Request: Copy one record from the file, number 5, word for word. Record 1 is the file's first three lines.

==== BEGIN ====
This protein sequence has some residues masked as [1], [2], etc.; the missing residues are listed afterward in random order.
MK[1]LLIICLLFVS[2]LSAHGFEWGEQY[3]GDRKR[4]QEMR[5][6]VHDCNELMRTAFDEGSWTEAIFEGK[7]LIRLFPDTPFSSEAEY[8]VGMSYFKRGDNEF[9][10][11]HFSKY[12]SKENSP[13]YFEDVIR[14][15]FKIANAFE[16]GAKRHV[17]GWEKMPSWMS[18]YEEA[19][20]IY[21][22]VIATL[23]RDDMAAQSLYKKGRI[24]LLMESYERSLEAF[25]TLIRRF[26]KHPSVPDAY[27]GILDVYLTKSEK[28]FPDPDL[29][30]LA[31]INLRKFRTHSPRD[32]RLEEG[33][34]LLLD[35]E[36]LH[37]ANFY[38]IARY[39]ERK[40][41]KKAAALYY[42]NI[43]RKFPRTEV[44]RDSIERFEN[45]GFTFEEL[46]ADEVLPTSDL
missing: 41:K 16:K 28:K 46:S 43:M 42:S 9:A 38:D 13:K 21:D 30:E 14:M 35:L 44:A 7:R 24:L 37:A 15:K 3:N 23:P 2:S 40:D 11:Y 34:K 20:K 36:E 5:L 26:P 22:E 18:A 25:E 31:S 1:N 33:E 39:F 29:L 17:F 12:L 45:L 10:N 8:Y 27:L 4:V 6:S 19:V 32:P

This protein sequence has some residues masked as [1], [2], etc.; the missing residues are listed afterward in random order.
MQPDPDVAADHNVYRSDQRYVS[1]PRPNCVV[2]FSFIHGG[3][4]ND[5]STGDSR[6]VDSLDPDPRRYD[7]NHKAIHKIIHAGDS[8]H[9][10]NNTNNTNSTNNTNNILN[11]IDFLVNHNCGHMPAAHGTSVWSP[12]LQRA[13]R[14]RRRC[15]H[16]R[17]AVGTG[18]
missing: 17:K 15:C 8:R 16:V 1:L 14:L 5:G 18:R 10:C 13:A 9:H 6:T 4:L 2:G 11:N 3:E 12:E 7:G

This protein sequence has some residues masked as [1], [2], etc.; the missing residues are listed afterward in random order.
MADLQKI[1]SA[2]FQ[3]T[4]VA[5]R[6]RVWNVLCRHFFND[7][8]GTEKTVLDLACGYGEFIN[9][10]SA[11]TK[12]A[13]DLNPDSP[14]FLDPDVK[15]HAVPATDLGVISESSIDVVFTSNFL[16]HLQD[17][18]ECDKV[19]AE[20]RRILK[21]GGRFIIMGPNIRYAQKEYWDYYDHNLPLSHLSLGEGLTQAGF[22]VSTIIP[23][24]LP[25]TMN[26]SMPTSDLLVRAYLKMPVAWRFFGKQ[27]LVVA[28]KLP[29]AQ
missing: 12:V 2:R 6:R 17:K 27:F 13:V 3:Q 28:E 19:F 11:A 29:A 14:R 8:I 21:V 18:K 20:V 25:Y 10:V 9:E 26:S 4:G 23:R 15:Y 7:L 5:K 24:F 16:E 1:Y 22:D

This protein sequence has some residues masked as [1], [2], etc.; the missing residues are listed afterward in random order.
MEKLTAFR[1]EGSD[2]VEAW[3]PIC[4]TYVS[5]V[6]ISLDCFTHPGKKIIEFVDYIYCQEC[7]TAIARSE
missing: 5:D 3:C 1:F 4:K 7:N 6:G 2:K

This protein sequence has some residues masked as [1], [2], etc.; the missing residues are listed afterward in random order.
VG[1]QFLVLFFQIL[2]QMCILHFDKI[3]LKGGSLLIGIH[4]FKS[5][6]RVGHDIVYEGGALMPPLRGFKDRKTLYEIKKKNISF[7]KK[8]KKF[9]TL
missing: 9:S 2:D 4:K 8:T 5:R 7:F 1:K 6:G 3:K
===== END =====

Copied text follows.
This protein sequence has some residues masked as [1], [2], etc.; the missing residues are listed afterward in random order.
VG[1]QFLVLFFQIL[2]QMCILHFDKI[3]LKGGSLLIGIH[4]FKS[5][6]RVGHDIVYEGGALMPPLRGFKDRKTLYEIKKKNISF[7]KK[8]KKF[9]TL
missing: 9:S 2:D 4:K 8:T 5:R 7:F 1:K 6:G 3:K